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Does my wife have to leave?

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  • #16
    I can't agree with someone12 more. I coudn't possible have less respect for people who completely disrespect the U.S. law and then some back and whine about the problems they encounter. Why didn't he get her in on fiancee visa? They went through a series of lies getting a tourist visa and now scream how victimzed they've been. You deserve soooo much more crapp than you've been facing because of all the lies that have been fed to immigration to get the visa your chic didn't deserve because there are so many people suffering and getting rejected even though they have a good cause just because of liars like yourself!


    • #17
      Poor Puzzled and Summers12 must have had some very serious visa problems (they obviously have serious issues). Let's all shed a tear for those poor guys. They are probably either people who have had visa problems in the past, or a couple of guys who surf discussion boards all day long because they have nothing better to do. But thanks anyway guys for your comments, they are great.

      I know I've done more than my share of "Why us?" and "Poor us?" Again, this really started as a statement of our situation and a quest for answers. After talking with a couple of attorneys, who know a whole lot more of our situation than the very brief descritptions I have chosen to discuss on this web-site, I see that there is a hope. There is one thing that was mentioned to me after talking with the attorneys that maybe someone out there has the answer to.

      My wife entered the country legally and she was illegal when we filed the I-130, but in filing the I-130 will that put her into protected status? Also, if we begin the 485, will that also put her into protected status? If we begin the 485 and they reject it, will she be in trouble for having overstayed her visa, or will the protective status given under the procesing of the 485 make her "overstay" null and void? Also, if they refect the 485, can we make another attempt? Thanks again for the comments.


      • #18
        I don't know the answer to your questions about her "protected status" but I wonder why you didn't ask the attorneys you spoke with? As far as Someone12's remarks, he/she has provided valuable advice on this board more than once. We just don't always like what we hear. When you are a person who is going through the immigration process, doing everything totally by the rules and you see people circumvent those same rules, for whatever reason, it is very frustrating. Do you have any idea how much time people spend (and money) to be sure they do everything RIGHT?? Do you have any idea of the separations, pain and heartache that people go through while waiting out the "process"? It is sometimes possible to find shortcuts that may or not be risky but a lot of people feel that they should do the "right" thing. So your wife had a tourist visa that she had gotten a few years ago. You and she both insist that you did not know there were certain laws concerning bringing in a fiancee or spouse and she insists that she didn't know the true intent of the "tourist" visa? Just because she happened to not be asked certain questions at POE doesn't mean ya'll didn't know what you were doing. A lot of posters on these immi boards don't have a lot of patience when it comes to issues like this. If ya'll had gotten married, she had gone back to home country to wait on k-3 visa or you had stayed there a few months and ya'll had gone the dcf route (if still available there) then you wouldn't have these worries and it would have all been done legally. As it is you need to be very very careful and may still end up with problems adjusting status and even later on in her immigration journey. I wish you luck but I also hope that you see why some people may be anything but gracious about what you've done and how you've done it. Read a few stories on here and it will become more clear.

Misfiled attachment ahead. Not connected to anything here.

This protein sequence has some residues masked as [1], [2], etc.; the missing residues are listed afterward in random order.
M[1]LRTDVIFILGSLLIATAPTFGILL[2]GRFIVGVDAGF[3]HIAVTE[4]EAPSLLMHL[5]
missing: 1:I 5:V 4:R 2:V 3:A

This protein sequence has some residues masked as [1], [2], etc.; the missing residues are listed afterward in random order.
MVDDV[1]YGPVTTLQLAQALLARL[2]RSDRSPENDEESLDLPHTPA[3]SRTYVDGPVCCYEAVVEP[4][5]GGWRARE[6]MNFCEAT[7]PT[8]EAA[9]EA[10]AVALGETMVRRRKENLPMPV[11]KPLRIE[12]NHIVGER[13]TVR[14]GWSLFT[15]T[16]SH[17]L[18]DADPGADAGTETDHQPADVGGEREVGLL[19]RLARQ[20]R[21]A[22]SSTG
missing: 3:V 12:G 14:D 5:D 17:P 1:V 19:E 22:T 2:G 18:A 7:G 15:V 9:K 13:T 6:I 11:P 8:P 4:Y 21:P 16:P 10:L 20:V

• #19
          It never cease to amaze me to see how people who knows they're doing a wrong thing, yet either blaming someone/something else or keep coming up with excuses to cover for their ineptitude.

          anyway, this is what will probably happen:
          File I-130 & I-485, comes to interview, interviewer found out wife not only abuse her B visa but overstay as well. Interviewer will reject the I-485, you file appeal. Appeal goes to IJ. IJ sees the same thing interviewer saw and reject the appeal. Wife enter deportation proceeding and start accumulating time toward 3/10yr ban. File the I-601, wive has to exit the country, ban might or might not took into effect, and then return to US if everything goes well.


          • #20
            thanks for defending puzzled and someone12, however, I do not think being frustrated with one's own process is a valid reason to be rude and prejudge someone that is just coming to this board for some advice. US-immigration laws are confusing and it is easy to misinterpret them or not to be accurately informed.
            not even most americans know anything about immigration, I can't count how many times I had people assume that I would now automatically be a USC just because I got married to one.
            I also almost got in trouble after I got married (I met my husband during my last three years here on an F-1 visa) because we thought that it was ok for us to get married here and then fly to my home-country for a second weddin-reception with my family. even though I was well versed with some aspects of immigration, I assumed that it was ok to come back on my still valid visa.
            luckily I came across this board.
            so while I am thankful for all the information I was able to find here and the opportunity to now advise others looking for answers I cannot condone the tone that some older members use towards the newer ones. Immigration can be frustrating, I know that. Immigration is the reason that my relationship with a guy prior to meeting my husband fell apart (I had to leave the country due to change of status from Q-1 to another visa not being granted several years ago)
            not being able to be together for month and month can be very hard.